Blom, Eva Henje2; Bech, Per4; Högberg, Göran2; Larsson, Jan Olov2; Serlachius, Eva2
1 Section of Neurology, Psychiatry and Sensory Sciences, Department of Clinical Medicine, Faculty of Health and Medical Sciences, Københavns Universitet2 unknown3 Department of Clinical Medicine, Department of Clinical Medicine, Faculty of Health and Medical Sciences, Københavns Universitet4 Department of Clinical Medicine, Department of Clinical Medicine, Faculty of Health and Medical Sciences, Københavns Universitet
ABSTRACT: BACKGROUND: Major depressive disorder is prevalent in the adolescent psychiatric clinical setting and often comorbid with other primary psychiatric diagnoses such as ADHD or social anxiety disorder. Systematic manual-based diagnostic procedures are recommended to identify such comorbidity but they are time-consuming and often not fully implemented in clinical practice. Screening for depressive symptoms in the child psychiatric context using brief, user-friendly and easily managed self-assessment scales may be of clinical value and utility. The aim of the study is to test the psychometric validity of two such scales, which may be used in a two-step screening procedure, the WHO-Five Well-being Index (WHO-5) and the six-item version of Beck's Depression Inventory (BDI-6). METHOD: 66 adolescent psychiatric patients with a clinical diagnosis of major depressive disorder (MDD), 60 girls and 6 boys, aged 14--18 years, mean age 16.8 years, completed the WHO-5 scale as well as the BDI-6. Statistical validity was tested by Mokken and Rasch analyses. RESULTS: The correlation between WHO-5 and BDI-6 was -0.49 (p=0.0001). Mokken analyses showed a coefficient of homogeneity for the WHO-5 of 0.52 and for the BDI-6 of 0.46. Rasch analysis also accepted unidimensionality when testing males versus females (p > 0.05). CONCLUSIONS: The WHO-5 is psychometrically valid in an adolescent psychiatric context including both genders to assess the wellness dimension and applicable as a first step in screening for MDD. The BDI-6 may be recommended as a second step in the screening procedure, since it is statistically valid and has the ability to unidimensionally capture the severity of depressed mood.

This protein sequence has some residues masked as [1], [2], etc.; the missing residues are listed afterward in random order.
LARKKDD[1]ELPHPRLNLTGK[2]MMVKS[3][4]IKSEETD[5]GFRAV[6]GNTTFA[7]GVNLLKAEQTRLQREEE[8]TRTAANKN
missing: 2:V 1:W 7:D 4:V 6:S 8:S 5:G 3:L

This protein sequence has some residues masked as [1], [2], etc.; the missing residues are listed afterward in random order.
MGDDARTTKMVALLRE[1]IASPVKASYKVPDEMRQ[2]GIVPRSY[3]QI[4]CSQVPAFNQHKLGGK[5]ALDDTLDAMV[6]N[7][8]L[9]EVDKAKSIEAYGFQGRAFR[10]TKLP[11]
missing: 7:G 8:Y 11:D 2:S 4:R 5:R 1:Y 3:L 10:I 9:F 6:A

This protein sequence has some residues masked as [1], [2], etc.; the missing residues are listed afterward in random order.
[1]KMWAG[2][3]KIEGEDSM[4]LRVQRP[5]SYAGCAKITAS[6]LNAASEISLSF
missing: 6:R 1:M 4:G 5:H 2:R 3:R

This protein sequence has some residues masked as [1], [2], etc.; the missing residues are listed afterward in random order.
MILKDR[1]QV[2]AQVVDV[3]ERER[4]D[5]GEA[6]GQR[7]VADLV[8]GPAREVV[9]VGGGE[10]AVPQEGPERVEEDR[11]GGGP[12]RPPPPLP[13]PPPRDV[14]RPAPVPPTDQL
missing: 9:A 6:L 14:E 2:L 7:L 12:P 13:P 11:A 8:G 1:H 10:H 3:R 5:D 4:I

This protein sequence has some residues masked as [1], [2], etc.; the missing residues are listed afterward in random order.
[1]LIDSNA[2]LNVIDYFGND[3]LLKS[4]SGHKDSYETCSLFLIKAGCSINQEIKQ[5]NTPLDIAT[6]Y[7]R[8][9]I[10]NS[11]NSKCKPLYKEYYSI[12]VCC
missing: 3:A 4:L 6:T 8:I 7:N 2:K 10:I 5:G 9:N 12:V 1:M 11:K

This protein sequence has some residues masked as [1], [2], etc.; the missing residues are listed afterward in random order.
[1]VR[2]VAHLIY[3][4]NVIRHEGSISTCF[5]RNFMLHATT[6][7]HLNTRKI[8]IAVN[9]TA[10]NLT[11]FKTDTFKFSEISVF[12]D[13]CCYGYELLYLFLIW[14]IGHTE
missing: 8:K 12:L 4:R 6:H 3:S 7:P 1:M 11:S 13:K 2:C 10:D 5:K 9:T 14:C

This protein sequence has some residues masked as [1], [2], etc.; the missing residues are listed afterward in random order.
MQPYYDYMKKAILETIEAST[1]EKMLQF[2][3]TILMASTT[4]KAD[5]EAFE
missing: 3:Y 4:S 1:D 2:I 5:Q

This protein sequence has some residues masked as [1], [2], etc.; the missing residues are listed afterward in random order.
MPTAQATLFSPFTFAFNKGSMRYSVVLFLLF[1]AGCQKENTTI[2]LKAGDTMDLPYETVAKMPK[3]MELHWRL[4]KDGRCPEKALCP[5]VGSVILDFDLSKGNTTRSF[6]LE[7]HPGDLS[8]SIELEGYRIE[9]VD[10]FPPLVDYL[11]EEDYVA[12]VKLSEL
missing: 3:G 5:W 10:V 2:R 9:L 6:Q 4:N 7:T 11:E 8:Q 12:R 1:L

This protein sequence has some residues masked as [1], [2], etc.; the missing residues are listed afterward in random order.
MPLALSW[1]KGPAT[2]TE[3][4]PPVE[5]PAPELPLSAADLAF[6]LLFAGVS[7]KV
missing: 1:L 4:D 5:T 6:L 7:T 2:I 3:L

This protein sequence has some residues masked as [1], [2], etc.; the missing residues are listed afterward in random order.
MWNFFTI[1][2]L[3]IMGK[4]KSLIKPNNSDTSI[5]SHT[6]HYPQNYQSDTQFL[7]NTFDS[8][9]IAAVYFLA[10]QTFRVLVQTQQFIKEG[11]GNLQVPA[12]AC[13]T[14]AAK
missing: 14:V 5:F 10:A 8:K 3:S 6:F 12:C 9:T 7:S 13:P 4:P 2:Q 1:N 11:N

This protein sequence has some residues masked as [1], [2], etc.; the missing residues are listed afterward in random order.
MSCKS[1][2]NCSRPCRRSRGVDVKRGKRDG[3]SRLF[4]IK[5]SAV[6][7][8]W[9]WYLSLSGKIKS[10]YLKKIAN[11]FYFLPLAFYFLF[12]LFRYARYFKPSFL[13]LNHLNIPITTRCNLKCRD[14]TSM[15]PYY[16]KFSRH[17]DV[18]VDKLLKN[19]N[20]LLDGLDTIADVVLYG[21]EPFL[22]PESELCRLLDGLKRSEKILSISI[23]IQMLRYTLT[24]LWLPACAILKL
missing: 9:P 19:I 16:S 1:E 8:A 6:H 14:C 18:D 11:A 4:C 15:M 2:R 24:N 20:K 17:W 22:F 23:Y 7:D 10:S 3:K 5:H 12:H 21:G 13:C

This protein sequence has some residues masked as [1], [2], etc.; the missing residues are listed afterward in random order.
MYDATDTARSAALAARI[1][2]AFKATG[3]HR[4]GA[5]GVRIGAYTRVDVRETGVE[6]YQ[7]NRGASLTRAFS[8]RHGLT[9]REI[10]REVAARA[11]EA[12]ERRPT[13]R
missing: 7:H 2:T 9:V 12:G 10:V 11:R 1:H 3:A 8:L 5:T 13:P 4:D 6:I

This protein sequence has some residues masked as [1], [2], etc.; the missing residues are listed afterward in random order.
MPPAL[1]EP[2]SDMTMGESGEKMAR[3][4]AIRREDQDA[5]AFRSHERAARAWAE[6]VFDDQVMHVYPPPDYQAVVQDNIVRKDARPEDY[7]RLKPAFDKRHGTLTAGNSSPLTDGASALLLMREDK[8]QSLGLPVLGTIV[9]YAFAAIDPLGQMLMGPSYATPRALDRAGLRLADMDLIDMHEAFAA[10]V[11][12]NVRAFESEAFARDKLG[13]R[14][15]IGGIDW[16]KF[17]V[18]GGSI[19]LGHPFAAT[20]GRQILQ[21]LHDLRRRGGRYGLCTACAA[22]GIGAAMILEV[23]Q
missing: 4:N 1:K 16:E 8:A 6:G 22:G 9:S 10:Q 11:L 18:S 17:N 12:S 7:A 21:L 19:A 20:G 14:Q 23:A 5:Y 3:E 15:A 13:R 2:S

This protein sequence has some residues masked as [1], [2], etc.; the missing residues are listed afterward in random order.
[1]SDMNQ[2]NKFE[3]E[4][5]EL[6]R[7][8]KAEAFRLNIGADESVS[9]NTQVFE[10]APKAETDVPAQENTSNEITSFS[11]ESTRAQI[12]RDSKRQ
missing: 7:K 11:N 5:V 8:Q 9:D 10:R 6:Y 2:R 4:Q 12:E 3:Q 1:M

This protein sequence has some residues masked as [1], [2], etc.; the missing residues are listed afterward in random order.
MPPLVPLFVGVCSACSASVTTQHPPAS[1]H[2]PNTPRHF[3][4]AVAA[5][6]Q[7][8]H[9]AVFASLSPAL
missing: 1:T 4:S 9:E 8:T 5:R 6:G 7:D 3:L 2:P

Health and Quality of Life Outcomes, 2012, Vol 10, Issue 1
Journal Article; Research Support, Non-U.S. Gov't; Validation Studies